Today I’m going to take a break from my usual topics (investing, money, saving, being a stay-at-home dad, etc), and talk about something that’s been bothering me lately: Blogging.
Like many people, I was an avid reader of blogs before I ever decided to write a blog myself. Over a decade before financial independence blogs became a thing, I was reading blogs about building incredible machines, investing in stocks, travel around the world, and mastering the art of frugal cooking.
These days, I’ve added more financial independence blogs into the mix. Partly so I can learn from the personal finance community, and partly because these are people like me. Kindred spirits if you will.
There are a ton of great FI bloggers out there — from all walks of life and all income levels. I read lots of them. These bloggers share their unique perspectives on achieving financial independence, investing, frugality, and personal finance.
Unfortunately, I’ve noticed a certain arrogance creeping into certain FI blogs, and it rubs me the wrong way.
What arrogance am I talking about?
Personal finance bloggers are (of course) focused on money. Some of them have a lot of it. All this money just feeds the arrogance monster.
Don’t get me wrong — Many personal finance bloggers are good people. They’re trying to pay off debt, save, and improve their lives (while blogging about it). I’m totally fine with these guys (and gals). What they’re striving for is admirable.
It’s the bloggers with the most money that let it go to their heads. They appear to believe their wealth is the direct result of having greater intelligence than everyone else. At least they write that way.
I get it though — Personal finance bloggers want to sound like authorities on the subject of wealth and investing. According to classic psychology research, people follow authorities… and there’s nothing a blogger wants more than followers…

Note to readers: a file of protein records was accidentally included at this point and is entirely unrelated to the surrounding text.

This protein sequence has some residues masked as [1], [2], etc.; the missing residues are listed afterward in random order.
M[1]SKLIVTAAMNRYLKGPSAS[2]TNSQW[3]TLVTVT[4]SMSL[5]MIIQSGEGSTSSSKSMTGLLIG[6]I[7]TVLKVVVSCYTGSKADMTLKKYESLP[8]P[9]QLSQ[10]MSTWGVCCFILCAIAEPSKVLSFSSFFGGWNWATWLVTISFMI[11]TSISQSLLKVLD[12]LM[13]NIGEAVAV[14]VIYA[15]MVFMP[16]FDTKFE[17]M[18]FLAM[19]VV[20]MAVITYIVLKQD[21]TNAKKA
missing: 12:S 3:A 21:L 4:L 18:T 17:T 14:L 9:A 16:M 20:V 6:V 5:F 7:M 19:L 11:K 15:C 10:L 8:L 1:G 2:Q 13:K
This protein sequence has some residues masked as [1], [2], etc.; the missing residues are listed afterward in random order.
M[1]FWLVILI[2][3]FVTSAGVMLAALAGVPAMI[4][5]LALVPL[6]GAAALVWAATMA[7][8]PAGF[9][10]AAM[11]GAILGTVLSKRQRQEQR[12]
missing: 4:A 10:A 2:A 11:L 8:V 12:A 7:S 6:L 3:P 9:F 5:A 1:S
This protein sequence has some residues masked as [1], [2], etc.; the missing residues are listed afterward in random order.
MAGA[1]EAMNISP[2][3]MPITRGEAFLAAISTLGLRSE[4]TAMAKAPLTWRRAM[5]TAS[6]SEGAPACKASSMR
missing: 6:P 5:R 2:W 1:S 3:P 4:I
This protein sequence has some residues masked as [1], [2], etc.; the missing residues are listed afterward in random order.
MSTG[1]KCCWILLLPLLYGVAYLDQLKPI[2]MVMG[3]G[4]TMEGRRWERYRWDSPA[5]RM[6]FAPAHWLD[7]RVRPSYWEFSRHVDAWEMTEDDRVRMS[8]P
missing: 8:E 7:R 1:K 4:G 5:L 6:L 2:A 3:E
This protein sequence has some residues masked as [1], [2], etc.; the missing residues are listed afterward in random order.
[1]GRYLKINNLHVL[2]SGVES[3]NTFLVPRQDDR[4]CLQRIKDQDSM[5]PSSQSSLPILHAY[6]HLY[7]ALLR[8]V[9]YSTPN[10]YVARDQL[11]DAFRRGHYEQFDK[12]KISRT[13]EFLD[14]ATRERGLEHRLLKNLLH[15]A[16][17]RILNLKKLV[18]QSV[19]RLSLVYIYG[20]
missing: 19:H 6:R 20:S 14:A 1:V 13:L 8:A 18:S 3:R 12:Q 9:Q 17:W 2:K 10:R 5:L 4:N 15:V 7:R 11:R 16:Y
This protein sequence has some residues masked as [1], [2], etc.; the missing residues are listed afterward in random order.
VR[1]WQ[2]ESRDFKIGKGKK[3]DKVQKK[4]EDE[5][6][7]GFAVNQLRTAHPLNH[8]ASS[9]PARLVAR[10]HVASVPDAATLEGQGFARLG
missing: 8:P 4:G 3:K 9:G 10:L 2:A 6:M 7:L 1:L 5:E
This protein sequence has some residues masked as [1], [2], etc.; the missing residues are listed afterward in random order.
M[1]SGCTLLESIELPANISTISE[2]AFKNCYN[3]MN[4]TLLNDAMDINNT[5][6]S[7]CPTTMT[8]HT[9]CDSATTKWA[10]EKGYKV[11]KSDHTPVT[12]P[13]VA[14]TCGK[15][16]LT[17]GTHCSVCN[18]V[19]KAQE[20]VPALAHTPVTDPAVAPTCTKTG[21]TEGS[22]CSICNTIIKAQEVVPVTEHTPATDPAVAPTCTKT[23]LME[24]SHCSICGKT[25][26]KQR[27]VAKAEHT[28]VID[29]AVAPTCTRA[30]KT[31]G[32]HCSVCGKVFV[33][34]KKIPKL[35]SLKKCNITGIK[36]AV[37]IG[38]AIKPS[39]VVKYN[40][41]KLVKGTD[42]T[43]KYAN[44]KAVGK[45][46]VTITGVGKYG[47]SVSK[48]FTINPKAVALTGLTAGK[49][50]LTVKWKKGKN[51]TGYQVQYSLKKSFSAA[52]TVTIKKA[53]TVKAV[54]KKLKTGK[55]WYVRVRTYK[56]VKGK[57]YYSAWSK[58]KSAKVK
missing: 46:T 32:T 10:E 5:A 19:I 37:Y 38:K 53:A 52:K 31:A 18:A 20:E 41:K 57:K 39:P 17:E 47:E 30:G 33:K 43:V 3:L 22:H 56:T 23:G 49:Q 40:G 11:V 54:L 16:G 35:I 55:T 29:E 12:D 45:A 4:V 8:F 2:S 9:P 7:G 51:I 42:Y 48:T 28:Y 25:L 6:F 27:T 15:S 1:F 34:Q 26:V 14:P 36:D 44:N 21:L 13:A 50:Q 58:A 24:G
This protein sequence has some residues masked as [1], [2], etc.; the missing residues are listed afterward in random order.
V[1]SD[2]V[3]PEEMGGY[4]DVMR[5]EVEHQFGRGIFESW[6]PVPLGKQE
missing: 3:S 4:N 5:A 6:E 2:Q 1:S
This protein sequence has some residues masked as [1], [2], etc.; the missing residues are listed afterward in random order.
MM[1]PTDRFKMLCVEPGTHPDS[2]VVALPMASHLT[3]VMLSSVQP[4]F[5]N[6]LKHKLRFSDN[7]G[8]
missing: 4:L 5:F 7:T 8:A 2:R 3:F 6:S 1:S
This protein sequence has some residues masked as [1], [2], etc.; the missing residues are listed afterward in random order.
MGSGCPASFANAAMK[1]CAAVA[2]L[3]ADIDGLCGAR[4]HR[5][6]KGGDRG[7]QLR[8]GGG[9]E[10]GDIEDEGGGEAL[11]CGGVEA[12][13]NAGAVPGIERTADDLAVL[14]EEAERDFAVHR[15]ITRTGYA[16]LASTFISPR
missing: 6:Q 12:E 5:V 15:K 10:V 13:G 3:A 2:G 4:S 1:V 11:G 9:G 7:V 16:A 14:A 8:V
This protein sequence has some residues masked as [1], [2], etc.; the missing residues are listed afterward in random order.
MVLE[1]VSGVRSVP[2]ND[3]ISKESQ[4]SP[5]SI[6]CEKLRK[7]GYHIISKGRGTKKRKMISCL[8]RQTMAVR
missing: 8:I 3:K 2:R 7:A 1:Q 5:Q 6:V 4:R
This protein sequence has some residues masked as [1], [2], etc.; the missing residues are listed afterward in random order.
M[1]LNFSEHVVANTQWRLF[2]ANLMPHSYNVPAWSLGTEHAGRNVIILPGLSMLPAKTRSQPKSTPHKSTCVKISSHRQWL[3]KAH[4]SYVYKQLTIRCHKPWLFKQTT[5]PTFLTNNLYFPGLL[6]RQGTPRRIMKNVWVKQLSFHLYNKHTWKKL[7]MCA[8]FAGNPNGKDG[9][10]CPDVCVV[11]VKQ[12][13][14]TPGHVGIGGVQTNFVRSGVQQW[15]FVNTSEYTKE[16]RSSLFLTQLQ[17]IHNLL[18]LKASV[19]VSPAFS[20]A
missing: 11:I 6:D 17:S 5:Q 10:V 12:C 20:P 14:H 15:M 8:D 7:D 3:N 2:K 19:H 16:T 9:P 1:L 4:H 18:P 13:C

“I’m an authority, so buy my book and follow my blog!”
“I can teach you to be a great investor, so sign up for my investing seminar!”
“All this stuff I use is really cool, go buy some of it!”
Pretty standard guru stuff actually. Unfortunately, these “authorities” use their blogs as platforms to tell everyone else how to invest.
“You should invest like I do to become wealthy. All the other books on investing are wrong.”
“Only invest in total market index funds or rental properties. It’s the only proven way to build wealth.”
As if there was only one way to achieve financial independence!
I call this the arrogance of wealth — Having wealth does not make you a more intelligent person or a better investor. Your wealth may not actually have anything to do with how smart you are.
Think about it — many of the world’s most intelligent scientists and inventors are NOT multi-millionaires.
Shuji Nakamura is a perfect example. He’s an inventor from Japan who won a nobel prize and changed the world. He holds over 100 patents, and is the inventor of blue and white LEDs we use everywhere today.
What did Mr. Nakamura receive for this incredible invention that made hundreds of millions of dollars for his employer? A $180 bonus. In disgust, Nakamura left his employer and later sued them.